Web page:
Have you ever said or heard other people say that they had only 3 or 4 really good professors when they were an undergraduate student, out of the 40 or so professors they experienced over four years? Why are only 10 percent of professors remembered by students as having been really good? I have heard this repeatedly from many people over the years, including my children, and I experienced it myself as an undergraduate. And this seems to be a global phenomenon. Has this been your experience as well?
A service that requires 40 points of contact for weeks at a time and results in only 10 percent satisfaction is in dire need of rapid improvement. What is causing this problem? Below is an Ishikawa diagram that I created showing some of the possible secondary causes that contribute to the observed effect. While more work is needed to identify tertiary, quaternary, etc., causes, this diagram is a start towards developing a better understanding of the problem.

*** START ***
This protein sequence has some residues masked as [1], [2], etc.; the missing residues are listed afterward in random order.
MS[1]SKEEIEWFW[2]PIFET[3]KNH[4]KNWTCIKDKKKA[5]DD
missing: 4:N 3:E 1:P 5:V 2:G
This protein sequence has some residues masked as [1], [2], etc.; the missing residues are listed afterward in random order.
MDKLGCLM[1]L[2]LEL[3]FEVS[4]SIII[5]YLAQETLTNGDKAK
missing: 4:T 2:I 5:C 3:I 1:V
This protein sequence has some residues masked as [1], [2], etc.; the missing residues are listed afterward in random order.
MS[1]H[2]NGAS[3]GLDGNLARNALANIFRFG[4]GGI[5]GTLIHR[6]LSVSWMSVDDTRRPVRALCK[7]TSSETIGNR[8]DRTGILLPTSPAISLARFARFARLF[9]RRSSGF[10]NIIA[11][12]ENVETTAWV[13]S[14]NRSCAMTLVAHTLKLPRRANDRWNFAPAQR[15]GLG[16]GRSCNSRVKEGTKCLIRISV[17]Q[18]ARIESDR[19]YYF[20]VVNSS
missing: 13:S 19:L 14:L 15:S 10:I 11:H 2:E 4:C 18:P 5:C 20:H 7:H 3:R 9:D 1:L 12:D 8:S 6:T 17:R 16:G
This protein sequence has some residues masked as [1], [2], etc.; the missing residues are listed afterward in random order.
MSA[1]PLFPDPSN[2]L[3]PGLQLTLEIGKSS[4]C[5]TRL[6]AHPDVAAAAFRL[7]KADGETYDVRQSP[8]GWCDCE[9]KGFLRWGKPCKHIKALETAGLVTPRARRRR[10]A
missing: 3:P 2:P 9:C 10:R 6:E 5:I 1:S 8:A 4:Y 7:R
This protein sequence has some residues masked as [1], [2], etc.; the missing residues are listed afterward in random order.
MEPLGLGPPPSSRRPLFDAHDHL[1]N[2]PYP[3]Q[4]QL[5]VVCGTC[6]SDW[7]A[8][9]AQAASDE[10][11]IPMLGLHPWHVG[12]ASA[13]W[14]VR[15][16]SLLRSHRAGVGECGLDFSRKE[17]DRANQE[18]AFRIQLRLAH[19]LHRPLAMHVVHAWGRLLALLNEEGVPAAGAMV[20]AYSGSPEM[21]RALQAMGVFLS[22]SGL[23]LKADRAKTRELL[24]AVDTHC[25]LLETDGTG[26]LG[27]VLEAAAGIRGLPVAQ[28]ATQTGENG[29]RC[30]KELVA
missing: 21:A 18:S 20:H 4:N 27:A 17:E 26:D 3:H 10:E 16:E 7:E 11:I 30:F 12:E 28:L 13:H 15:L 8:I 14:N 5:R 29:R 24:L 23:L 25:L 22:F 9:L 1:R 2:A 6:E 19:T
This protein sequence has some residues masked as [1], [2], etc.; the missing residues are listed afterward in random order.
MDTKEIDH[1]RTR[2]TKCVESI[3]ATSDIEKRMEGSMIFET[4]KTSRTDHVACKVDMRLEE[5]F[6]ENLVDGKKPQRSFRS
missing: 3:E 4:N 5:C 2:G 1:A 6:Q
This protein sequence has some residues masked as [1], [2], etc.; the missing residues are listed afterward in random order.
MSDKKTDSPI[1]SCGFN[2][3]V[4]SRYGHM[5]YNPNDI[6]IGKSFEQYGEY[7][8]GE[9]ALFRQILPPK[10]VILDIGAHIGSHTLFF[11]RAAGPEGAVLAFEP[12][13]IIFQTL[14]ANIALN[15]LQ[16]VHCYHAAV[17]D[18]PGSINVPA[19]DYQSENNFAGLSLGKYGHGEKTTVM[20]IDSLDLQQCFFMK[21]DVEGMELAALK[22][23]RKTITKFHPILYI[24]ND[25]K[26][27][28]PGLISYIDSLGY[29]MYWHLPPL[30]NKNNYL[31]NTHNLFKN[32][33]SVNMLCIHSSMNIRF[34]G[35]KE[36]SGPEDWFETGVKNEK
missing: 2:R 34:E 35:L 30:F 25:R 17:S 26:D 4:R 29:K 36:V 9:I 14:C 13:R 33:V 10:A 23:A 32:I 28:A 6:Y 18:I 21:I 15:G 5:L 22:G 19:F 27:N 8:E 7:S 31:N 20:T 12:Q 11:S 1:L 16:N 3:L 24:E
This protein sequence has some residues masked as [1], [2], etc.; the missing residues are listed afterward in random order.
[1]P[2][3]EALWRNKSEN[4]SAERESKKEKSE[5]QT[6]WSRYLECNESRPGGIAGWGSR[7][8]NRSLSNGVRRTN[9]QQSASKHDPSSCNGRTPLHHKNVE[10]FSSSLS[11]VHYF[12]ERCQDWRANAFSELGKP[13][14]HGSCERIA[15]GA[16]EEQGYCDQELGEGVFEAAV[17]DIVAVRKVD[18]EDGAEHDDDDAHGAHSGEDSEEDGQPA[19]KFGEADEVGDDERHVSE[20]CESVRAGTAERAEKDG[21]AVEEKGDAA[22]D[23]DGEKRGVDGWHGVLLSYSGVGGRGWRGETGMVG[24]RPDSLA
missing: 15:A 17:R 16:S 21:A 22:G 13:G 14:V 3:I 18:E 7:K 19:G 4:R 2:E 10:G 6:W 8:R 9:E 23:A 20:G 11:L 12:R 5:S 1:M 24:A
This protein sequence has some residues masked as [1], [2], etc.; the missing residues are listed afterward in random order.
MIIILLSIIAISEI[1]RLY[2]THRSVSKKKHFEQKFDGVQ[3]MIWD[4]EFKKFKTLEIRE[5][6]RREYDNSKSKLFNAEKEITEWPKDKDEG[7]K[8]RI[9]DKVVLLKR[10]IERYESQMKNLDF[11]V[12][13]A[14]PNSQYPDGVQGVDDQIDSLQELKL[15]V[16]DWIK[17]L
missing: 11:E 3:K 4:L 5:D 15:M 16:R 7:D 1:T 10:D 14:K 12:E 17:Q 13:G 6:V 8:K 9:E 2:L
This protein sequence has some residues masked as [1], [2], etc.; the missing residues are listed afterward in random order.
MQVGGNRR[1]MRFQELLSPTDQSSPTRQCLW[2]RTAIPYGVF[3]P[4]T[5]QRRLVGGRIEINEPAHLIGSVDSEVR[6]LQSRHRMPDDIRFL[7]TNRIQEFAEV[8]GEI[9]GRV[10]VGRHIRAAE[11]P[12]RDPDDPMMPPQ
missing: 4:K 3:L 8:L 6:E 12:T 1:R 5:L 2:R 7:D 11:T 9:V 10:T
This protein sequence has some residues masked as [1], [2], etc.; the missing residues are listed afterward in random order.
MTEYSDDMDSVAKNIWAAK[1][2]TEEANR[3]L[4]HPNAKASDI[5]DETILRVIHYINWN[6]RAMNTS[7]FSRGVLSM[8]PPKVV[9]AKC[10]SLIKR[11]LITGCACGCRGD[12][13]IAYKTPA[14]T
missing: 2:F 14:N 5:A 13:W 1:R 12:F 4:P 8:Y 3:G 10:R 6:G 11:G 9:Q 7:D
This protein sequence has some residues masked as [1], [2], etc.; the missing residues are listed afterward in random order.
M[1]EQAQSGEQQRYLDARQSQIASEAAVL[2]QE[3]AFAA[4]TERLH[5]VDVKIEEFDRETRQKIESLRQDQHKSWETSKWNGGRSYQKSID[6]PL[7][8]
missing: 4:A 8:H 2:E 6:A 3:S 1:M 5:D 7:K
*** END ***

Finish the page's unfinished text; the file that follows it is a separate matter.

Lean Teaching and Lean University seek to reverse this outcome so that students experience 36 or 37 good professors out of 40. But, I need your help generating data to identify process problems. Please take one minute to fill out the form below to identify the top drivers of the observed effect for each of the six cause categories, from your perspective as a current student or graduate. The more people that participate, the sooner I can share the results with you.